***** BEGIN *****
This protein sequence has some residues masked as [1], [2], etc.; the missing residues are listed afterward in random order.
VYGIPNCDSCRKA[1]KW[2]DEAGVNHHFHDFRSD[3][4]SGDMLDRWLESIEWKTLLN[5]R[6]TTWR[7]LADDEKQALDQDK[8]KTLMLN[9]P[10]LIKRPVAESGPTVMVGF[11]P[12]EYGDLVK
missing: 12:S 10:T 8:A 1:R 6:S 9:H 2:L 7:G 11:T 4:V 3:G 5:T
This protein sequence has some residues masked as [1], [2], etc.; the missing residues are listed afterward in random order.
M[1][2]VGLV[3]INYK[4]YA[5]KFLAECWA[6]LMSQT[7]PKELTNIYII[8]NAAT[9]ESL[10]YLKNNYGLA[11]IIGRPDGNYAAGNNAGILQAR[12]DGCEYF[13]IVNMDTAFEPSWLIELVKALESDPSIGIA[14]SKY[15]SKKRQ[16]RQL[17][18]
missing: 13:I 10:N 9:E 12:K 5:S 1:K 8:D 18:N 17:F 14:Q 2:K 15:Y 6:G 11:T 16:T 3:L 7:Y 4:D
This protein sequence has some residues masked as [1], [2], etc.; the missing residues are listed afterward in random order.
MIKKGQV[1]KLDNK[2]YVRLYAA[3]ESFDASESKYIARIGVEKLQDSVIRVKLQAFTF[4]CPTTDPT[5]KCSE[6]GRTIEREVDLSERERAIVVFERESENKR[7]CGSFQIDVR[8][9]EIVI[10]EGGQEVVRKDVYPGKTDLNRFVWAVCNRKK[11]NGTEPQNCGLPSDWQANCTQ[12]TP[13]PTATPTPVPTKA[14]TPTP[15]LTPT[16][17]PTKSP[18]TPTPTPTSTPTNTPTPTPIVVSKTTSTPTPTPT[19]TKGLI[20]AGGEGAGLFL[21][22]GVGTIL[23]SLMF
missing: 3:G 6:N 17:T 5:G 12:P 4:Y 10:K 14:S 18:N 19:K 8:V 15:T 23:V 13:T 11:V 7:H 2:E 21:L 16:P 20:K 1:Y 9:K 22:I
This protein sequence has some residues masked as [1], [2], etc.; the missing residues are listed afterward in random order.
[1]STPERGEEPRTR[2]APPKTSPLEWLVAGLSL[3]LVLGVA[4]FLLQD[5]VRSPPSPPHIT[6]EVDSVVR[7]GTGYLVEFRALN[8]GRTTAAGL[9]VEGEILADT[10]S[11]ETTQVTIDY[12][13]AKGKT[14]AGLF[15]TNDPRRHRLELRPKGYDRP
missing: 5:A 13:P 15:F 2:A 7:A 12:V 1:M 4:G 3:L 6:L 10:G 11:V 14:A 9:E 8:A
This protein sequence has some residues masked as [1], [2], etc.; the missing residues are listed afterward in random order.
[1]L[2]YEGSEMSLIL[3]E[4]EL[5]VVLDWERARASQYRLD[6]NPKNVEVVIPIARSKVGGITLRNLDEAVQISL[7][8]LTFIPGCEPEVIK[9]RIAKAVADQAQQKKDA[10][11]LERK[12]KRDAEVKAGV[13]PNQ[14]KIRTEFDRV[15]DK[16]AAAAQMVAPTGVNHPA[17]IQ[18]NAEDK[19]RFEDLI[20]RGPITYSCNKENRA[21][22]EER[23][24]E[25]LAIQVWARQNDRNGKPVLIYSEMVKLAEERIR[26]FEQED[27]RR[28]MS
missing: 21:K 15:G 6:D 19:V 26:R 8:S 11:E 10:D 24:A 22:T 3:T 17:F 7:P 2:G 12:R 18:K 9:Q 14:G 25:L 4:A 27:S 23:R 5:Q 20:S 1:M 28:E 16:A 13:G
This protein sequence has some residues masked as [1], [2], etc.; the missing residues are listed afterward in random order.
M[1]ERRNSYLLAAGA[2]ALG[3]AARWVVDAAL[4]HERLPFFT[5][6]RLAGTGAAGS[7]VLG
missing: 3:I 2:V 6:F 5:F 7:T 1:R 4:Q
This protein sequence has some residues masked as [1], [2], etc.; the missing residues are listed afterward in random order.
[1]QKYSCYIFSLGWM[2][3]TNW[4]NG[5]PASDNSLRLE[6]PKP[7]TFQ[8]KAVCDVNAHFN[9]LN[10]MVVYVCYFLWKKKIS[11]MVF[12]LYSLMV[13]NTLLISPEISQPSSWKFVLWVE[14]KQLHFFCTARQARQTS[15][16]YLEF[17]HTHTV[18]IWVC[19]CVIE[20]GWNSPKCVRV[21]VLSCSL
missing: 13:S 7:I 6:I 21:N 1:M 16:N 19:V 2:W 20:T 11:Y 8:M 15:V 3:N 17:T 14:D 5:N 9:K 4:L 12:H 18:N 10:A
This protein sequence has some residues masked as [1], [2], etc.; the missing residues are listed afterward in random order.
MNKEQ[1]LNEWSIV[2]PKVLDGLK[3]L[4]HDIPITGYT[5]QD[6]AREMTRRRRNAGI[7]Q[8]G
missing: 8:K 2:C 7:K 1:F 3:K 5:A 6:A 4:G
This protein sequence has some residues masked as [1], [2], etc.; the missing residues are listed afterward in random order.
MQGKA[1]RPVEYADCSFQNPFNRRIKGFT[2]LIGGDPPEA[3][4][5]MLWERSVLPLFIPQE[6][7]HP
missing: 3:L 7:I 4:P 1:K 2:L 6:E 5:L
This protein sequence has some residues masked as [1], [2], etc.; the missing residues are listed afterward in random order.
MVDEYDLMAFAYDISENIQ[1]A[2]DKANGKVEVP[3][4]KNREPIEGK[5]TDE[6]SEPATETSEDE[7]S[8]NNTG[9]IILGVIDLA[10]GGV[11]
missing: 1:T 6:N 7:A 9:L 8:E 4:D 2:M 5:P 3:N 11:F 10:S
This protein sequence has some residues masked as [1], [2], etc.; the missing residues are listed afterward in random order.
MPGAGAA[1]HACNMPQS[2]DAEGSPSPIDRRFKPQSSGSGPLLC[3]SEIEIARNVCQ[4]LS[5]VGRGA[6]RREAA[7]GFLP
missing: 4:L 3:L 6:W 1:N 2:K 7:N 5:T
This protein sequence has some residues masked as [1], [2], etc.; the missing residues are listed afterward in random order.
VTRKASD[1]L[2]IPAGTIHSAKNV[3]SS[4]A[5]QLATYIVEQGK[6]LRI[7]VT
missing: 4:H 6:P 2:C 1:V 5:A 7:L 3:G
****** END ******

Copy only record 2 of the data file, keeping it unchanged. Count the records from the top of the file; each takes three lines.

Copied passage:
This protein sequence has some residues masked as [1], [2], etc.; the missing residues are listed afterward in random order.
M[1][2]VGLV[3]INYK[4]YA[5]KFLAECWA[6]LMSQT[7]PKELTNIYII[8]NAAT[9]ESL[10]YLKNNYGLA[11]IIGRPDGNYAAGNNAGILQAR[12]DGCEYF[13]IVNMDTAFEPSWLIELVKALESDPSIGIA[14]SKY[15]SKKRQ[16]RQL[17][18]
missing: 13:I 10:N 9:E 12:K 5:S 1:K 8:D 18:N 17:F 14:Q 2:K 15:Y 6:G 11:T 16:T 3:L 7:Y 4:D